Be honest: whose freezer is a mess right now? Here are 10 expert ways to make space

low angle of concentrated young female choosing grocery via mobile app for ordering food on cellphone while standing in kitchen near opened fridge
This is exactly how to make space in your freezerSergey Mironov

Look, we're very much here for the whole air fryer craze - spurred on as much by the gadget's efficient energy usage (and low running costs) as its ability to make delicious, crispy morsels without the added fat and calories.

But when it comes to saving money, reducing food waste and planning ahead, there's no better kitchen companion than your trusty freezer.

And, let's be honest here, we'll hazard a guess that yours possibly isn't in the smartest-looking shape right now.

While we all have plans to keep on top of what's in there and stay organised, many of us end up shoving food into whatever space we can find and not being 100% sure what we've frozen.

This matters because, while food may last longer in the freezer, it doesn't last forever. Using your freezer efficiently can help you keep track of what's in there - helping slash your grocery spend by removing the need for spontaneous purchases - and use it up in time.

Don't know where to start? We've got easy-to-action tips for you.

1. Organise shelves

Organising your freezer shelves by food type can help you find everything you need quickly and easily. To be super-organised, try labelling each shelf or drawer so that food is stored by category like 'meat' or 'frozen fruit and veg'.

Be sure to date freezer bags or reusable plastic food containers and put food that needs to be eaten soon somewhere you can easily see it, so that you don't forget about it.

If you don't have any freezer bags handy, and you're worried about food sticking together, divide items with baking parchment, foil or freezer paper.

2. Keep it cold

It's vital to keep your freezer at the right temperature: the Food Standards Agency recommends keeping your freezer at -18°C to keep all items thoroughly frozen.

Before freezing, chill foods in the fridge. As a rule of thumb, never place warm or even slightly warm foods in the freezer. If you do, ice crystals can form and it can cause the overall temperature of the food stored in your freezer to rise to unsafe levels.

3. Package well

To make the most of the available space in your freezer, place food in square or rectangular containers. These stack well and take up less space, which is perfect for anyone trying to fit lots of food into their freezer.

focused woman ordering food via smartphone in kitchen
Sergey Mironov - Getty Images

Use shallow containers for freezing liquid-based products such as sauces, as they freeze more quickly. When you're freezing liquids, leave a little space to allow for expansion, so don't fill containers right to the top.

Alternatively, use gusseted freezer bags that stand up once filled, or try reusable freezer bags to reduce your single use plastics.

4. Make a list

Set aside a bit of time to create a detailed list of everything in your freezer. It’ll be time-consuming at first, but once you’ve got the list it’s easy to update. Cross out things when you remove them from the freezer and when you place anything in the freezer, add it on to the list.

A freezer list means you’re less likely to forget about things lurking at the back, plus you can easily avoid doubling up on frozen foods when you write your shopping list.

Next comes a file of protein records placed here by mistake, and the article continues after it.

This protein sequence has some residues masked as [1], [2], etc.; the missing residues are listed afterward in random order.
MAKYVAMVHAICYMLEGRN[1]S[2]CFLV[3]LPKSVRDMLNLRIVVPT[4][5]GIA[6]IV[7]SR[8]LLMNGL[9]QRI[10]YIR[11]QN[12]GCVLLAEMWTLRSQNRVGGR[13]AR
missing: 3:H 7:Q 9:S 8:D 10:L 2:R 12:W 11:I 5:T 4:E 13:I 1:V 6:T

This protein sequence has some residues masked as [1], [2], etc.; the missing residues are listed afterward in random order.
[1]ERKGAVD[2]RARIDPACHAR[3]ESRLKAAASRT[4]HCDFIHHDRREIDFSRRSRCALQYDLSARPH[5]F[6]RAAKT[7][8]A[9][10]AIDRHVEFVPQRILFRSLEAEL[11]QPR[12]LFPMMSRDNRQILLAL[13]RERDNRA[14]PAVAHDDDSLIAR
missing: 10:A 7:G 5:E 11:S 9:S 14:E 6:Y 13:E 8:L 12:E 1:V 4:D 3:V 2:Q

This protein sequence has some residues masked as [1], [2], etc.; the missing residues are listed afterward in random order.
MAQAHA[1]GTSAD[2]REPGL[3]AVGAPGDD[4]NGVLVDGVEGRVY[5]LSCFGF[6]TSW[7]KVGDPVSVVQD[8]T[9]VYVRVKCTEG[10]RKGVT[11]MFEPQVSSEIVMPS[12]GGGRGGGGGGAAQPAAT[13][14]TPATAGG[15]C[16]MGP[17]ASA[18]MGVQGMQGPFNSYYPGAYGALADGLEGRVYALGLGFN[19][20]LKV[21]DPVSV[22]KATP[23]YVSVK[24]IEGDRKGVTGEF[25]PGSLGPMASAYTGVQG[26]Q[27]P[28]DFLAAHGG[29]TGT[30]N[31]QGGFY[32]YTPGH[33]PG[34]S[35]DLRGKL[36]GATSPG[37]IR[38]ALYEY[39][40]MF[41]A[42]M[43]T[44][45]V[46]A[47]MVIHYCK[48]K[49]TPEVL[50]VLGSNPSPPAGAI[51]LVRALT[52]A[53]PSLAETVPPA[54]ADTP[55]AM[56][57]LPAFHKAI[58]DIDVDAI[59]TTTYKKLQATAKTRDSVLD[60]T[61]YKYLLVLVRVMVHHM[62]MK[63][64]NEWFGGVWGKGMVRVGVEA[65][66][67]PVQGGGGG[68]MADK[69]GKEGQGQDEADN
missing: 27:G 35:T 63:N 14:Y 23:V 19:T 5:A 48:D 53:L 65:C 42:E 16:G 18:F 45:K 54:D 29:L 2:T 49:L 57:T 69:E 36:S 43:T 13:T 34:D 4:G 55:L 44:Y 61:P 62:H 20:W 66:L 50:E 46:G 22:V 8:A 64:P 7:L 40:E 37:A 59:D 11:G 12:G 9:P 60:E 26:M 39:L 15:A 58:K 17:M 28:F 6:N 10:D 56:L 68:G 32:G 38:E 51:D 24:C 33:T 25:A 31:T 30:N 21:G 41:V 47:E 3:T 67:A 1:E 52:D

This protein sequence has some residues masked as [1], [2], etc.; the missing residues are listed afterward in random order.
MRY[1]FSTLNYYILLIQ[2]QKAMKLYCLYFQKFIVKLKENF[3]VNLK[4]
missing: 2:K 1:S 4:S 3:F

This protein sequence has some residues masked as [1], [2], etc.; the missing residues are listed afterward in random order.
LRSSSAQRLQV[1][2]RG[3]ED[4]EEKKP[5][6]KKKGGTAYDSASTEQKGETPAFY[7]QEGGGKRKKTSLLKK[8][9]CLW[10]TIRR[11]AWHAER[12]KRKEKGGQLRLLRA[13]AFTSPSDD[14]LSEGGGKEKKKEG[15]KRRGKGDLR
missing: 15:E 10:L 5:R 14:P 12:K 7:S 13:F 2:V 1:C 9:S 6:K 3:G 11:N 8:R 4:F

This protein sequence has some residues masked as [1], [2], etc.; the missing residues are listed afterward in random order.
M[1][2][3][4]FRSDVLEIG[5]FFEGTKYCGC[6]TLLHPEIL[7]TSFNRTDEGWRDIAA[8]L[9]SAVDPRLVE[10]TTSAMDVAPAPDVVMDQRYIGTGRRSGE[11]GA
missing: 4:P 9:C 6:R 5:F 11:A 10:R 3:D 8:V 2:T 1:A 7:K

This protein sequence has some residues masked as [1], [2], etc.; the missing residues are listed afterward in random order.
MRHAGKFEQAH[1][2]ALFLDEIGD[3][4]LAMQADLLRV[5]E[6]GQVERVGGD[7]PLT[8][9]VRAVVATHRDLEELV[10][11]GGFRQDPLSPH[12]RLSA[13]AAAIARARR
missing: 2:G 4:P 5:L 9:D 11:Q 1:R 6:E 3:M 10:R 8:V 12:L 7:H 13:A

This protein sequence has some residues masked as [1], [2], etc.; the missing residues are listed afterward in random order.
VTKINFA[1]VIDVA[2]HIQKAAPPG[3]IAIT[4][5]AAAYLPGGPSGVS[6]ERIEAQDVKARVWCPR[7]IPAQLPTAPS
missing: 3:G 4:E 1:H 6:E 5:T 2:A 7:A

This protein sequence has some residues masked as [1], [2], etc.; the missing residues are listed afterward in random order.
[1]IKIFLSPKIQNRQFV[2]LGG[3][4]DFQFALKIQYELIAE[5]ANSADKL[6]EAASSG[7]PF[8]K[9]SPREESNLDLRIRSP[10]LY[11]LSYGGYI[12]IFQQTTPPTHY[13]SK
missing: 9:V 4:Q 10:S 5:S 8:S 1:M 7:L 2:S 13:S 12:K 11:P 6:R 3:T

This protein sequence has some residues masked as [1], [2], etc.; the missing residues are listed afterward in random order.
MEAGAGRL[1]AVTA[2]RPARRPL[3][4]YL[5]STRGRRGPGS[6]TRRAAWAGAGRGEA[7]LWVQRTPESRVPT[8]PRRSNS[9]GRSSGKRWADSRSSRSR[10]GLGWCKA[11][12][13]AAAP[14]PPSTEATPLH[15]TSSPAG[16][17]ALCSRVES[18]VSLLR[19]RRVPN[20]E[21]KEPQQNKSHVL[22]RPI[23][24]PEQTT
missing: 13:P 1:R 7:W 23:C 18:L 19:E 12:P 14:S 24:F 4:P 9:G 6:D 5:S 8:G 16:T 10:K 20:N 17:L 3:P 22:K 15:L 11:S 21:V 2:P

cropped shot of young asian woman shopping for fresh organic groceries in supermarket she is shopping with a cotton mesh eco bag and carries a variety of fruits and vegetables zero waste concept
d3sign - Getty Images

5. Don't waste wine

Not enough wine left in the bottle for another glass but too much to waste? Freeze excess alcohol in your ice cube tray and use for stocks or sauces.

6. Allow air in

A full freezer retains cold better than an empty one. However, be careful not to pack it too full – air must be able to circulate easily in order to maintain the temperature. So, be realistic about

7. Label food

Label products before putting them in the freezer with the date and what they are, so they can be easily identified.

Not sure what to use for your labelling? Get a freezer-safe marker pen to mark your meals clearly.

8. Defrost carefully

Ensure meat, fish or prepared dishes are thoroughly defrosted before cooking or reheating. Defrost food in the fridge overnight to completely thaw it and avoid leaving it at room temperature.

Vegetables and fruit are usually best cooked straight from frozen.

According to the Food Standards Agency large items such as a 6-7kg Christmas turkey can take up to four days to defrost fully in the fridge, so get it out in plenty of time.

9. Maximise space

Vegetables and fruits with a high water content (such as tomatoes and strawberries) may be better puréed before freezing, particularly if that’s what you plan to do with them in the long run. It will also save space in your freezer.

10. Remember the rules

Remember that food can’t live forever in the freezer. Read that again.

Meat should be used after within 3-6 months and bread only lasts 2-3 months. Any longer and the food will still be safe, but the colour, flavour and texture will start to deteriorate.

Small freezer compartments within fridges are less reliable than chest freezers or standalone freezers, so check food often for signs of freezer burn and use up or discard sooner if the food shows signs of deterioration.

Let food cool completely before freezing. If you place it in the freezer when even slightly warm, ice crystals can form and it can keep the overall temperature of the food at unsafe levels.

If you're unsure or the rules around food safety, refer to the NHS guidelines to check your food is safe to eat.

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